Your Data Could be the Victim of a Kidnapping!

Just like people, your data can be the victim of a kidnapping. These things are real, and they are happening to small and large businesses all across the country.

An increasingly common form of cyber-crime is to infiltrate your company’s data and hold it for ransom. As all of us become more dependent on the Internet for day to day operations, so too do the cyber-criminals looking to take advantage.

Being the victim of data breaches and other security attacks can damage your reputation, but more importantly, your bottom line. One such threat, ransomware, can be particularly harmful and leave your company at high risk if not addressed. Addressing these risks is not expensive.

What is Ransomware?

Ransomware is a form of malicious software which can infect your computer. These attacks often take the form of a message demanding money be paid in return for access to your own systems or sensitive customer information. When faced with a ransomware attack, you may be uncertain whether or not to make the payment. There are solid arguments both for and against doing so.

Why would you consider paying the ransom?

● Payment is sometimes the least costly option available
● Payment may be in best interest for stakeholders
● Payment will avoid fines for loss of important data
● Payment avoids loss of confidential information
● Payment can avoid a publicized security breach

Why would you consider not paying the ransom?

● Payment does not guarantee access back to your system
● Payment funds the attacker and encourages them to strike again
● Payment may cause damage to a corporate brand
● Payment is often an unregulated exchange and can put the organization at risk

Whether you choose to make a payment or not, ransomware attacks can cause both tangible and intangible damage to your organization and others who depend on you.

● Damages from a compromised system can negatively affect those you have a fiduciary responsibility to protect.
● A release of sensitive customer information harms your current customers and your reputation.
● An attack on your suppliers may initiate a counterattack leaving your company with negative supplier relationships.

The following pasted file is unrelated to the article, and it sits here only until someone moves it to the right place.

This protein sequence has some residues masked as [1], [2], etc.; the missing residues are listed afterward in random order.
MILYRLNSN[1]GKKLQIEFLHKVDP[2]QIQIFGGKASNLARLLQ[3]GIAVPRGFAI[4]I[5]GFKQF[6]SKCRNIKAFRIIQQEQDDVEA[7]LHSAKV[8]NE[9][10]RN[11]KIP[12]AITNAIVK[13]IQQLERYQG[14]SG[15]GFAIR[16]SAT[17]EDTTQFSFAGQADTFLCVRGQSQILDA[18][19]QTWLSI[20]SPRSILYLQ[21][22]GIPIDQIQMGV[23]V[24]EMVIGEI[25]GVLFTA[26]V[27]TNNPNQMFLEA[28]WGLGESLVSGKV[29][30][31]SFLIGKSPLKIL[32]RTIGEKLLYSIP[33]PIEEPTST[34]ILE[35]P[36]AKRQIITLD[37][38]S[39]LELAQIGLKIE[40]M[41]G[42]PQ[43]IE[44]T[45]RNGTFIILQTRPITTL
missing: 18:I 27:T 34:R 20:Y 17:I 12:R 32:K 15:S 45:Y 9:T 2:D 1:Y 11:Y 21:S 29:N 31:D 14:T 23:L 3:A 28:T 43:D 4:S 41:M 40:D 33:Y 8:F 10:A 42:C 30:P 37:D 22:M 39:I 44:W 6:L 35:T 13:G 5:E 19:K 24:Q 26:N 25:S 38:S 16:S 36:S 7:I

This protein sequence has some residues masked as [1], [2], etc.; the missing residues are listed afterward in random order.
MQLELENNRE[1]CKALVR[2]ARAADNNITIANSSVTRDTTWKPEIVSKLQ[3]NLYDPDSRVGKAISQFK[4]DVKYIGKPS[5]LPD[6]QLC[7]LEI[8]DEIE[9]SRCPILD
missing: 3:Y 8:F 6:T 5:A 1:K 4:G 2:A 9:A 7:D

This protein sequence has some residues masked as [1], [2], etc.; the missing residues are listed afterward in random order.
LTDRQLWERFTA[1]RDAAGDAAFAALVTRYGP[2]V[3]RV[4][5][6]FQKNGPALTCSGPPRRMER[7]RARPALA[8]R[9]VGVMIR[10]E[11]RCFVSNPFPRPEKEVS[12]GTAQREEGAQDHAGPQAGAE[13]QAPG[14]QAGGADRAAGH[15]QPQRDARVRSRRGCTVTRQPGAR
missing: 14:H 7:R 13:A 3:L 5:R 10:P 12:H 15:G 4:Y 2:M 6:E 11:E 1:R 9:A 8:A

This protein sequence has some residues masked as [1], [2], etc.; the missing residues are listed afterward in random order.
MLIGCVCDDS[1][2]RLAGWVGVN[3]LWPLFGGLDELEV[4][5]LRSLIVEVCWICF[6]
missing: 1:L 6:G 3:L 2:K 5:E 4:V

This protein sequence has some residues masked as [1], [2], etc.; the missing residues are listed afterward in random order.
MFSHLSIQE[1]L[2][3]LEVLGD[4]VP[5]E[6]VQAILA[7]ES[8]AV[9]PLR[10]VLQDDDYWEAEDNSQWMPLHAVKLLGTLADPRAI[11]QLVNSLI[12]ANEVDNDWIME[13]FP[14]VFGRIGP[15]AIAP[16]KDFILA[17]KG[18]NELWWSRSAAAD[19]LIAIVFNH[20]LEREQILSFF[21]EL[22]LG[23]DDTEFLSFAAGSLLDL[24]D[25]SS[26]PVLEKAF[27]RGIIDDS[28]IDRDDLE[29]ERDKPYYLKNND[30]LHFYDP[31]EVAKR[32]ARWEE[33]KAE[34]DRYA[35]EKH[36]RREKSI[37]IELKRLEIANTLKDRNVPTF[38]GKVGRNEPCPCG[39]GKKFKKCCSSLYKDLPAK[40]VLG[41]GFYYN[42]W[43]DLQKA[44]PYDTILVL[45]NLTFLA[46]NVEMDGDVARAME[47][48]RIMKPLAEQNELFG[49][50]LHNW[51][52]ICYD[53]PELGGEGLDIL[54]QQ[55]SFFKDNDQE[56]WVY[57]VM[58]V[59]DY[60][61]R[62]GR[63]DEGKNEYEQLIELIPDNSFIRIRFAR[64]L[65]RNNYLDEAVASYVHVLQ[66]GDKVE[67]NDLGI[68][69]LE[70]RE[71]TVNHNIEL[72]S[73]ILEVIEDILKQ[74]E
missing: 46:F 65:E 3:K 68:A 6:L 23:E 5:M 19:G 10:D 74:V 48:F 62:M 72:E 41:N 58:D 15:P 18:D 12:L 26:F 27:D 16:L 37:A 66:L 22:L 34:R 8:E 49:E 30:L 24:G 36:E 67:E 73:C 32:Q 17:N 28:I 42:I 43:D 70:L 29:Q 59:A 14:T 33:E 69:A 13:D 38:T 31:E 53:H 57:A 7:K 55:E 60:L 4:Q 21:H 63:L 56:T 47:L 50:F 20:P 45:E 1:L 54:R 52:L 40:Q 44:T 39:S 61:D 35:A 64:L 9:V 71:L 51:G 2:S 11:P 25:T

● Ransomware attacks often leave executives and Boards of Directors embarrassed and with the cost of fixing the damage done to the brand.
● If the attack is large and made public, it can be detrimental to the public trust you’ve worked hard to build.

How to protect your company against Ransomware attacks and their negative consequences

As with most things in life, an ounce of prevention is worth a pound of cure. For this reason, your business should – and perhaps does – practice good information security hygiene. But, what do you do if, despite your best efforts, an attack occurs?

Cyber Liability Insurance can help minimize the negative impacts of a security breach or malicious attack on your company. Specifically, this coverage can:

1. Manage the cost of some if not all, of the ransom demands
2. Help pay for legal fees to prosecute the attacker
3. Assist with the costs of repairing your damaged reputation

In their Ninth Annual Cost of Cybercrime Study, Accenture predicts the global cost of cybercrime to reach or exceed $5.2 trillion over the next five years. In comparison, the cost to insure your risk is insignificant! It’s no longer enough to consider purchasing this specialized coverage; the time has come to act.

While the potential for loss due to cybercrimes is huge, traditional business package policies exclude cyber attacks, just like they exclude COVID-19 and other specific claims. Without a Cyber Liability policy, your business is left exposed in the case of an attack that harms you financially and in other less tangible ways.